We generate 750,000 tonnes of food waste in Ireland each year.

Tackling Food Waste in Ireland: How Families Can Save Money and Help the Environment

Every year, we generate 750,000 tonnes of food waste in Ireland, costing the average household around €700 annually. This staggering statistic not only highlights an economic issue but also an environmental one, as food waste contributes significantly to carbon emissions. In this post, we’ll explore practical ways Irish families can reduce food waste, save money, and contribute to a more sustainable future.Food shopping in January

The Impact of Food Waste

Economic Costs

Food waste directly affects household budgets. By throwing away food, families essentially throw away money. Studies suggest that for an average Irish family, this waste amounts to about €700 each year. This money could be better spent on necessities or even saved for future expenses.

Environmental Consequences

Food waste has serious environmental repercussions. When food decomposes in landfills, it produces methane, a potent greenhouse gas. Reducing food waste can significantly cut down on these emissions, contributing to the fight against climate change.

Social Responsibility

Reducing food waste is part of a broader social responsibility. With many people around the world and in Ireland struggling with food insecurity, it’s important to ensure that resources are used efficiently and not squandered.

Practical Tips to Reduce Food Waste in Ireland at Home

Plan Your Meals

One of the most effective ways to reduce food waste is through meal planning. By planning meals for the week, you can make precise grocery lists, ensuring you only buy what you need. This reduces the likelihood of food spoiling before you have a chance to use it.

Store Food Properly

Proper food storage can extend the life of your groceries. For instance, keeping fruits and vegetables in the correct compartments of the fridge and using airtight containers for leftovers can prevent spoilage.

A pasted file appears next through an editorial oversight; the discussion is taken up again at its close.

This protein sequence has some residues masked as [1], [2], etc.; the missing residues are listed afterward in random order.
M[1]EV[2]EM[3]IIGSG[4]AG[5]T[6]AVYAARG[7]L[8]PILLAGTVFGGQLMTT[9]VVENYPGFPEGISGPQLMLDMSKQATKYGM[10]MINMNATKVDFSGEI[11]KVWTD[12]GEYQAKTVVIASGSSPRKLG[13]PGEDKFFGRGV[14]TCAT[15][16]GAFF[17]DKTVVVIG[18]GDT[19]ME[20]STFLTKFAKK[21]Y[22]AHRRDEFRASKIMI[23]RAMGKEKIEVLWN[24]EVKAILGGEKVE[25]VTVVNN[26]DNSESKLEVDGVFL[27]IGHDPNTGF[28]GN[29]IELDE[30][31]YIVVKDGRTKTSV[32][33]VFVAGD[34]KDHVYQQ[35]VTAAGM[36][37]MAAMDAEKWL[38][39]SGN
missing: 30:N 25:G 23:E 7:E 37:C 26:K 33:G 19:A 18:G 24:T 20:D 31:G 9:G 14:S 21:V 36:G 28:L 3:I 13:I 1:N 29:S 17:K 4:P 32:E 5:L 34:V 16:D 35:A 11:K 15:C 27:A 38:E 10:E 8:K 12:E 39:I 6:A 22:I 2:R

Understand Expiration Dates

Many people mistake “best before” dates for expiration dates. “Best before” indicates when food is at its peak quality, not when it becomes unsafe to eat. Learning the difference can help you use products that are still perfectly good, thus reducing waste.

Use Leftovers Creatively

Leftovers can be transformed into delicious new meals. For example, leftover vegetables can be added to soups or stews, and stale bread can be made into croutons or breadcrumbs. This not only reduces waste but also adds variety to your meals.


Composting organic waste is an excellent way to reduce the amount of food that ends up in landfills. This turns food scraps into nutrient-rich soil, which can be used for gardening, further contributing to sustainability.

Testimonials: Success Stories from Irish Families

Hear from families who have successfully reduced their food waste and seen real savings:

“We started meal planning and noticed a big difference in our grocery bill. We’re saving money and feel good knowing we’re not wasting food.” — The O’Sullivan Family

“Composting has been a game-changer for us. We’ve reduced our waste significantly and enjoy a thriving garden thanks to the compost.” — John and Siobhan Murphy

Call to Action: Join the Movement

Reducing food waste is a goal we can all achieve with some mindful changes. Start today by implementing these tips and join the growing community of families committed to sustainability and savings.

Our Commitment to Sustainability

At Greyhound Recycling, we are dedicated to promoting sustainable practices. We partner with local organisations to raise awareness about food waste and support initiatives aimed at reducing it. Together, we can make a difference.

For more tips and resources on reducing food waste, subscribe to our newsletter and stay informed about our latest initiatives.

By addressing food waste in our homes, we can make a significant impact on both our wallets and the environment. Let’s work together to turn the tide on food waste in Ireland and create a more sustainable future for all.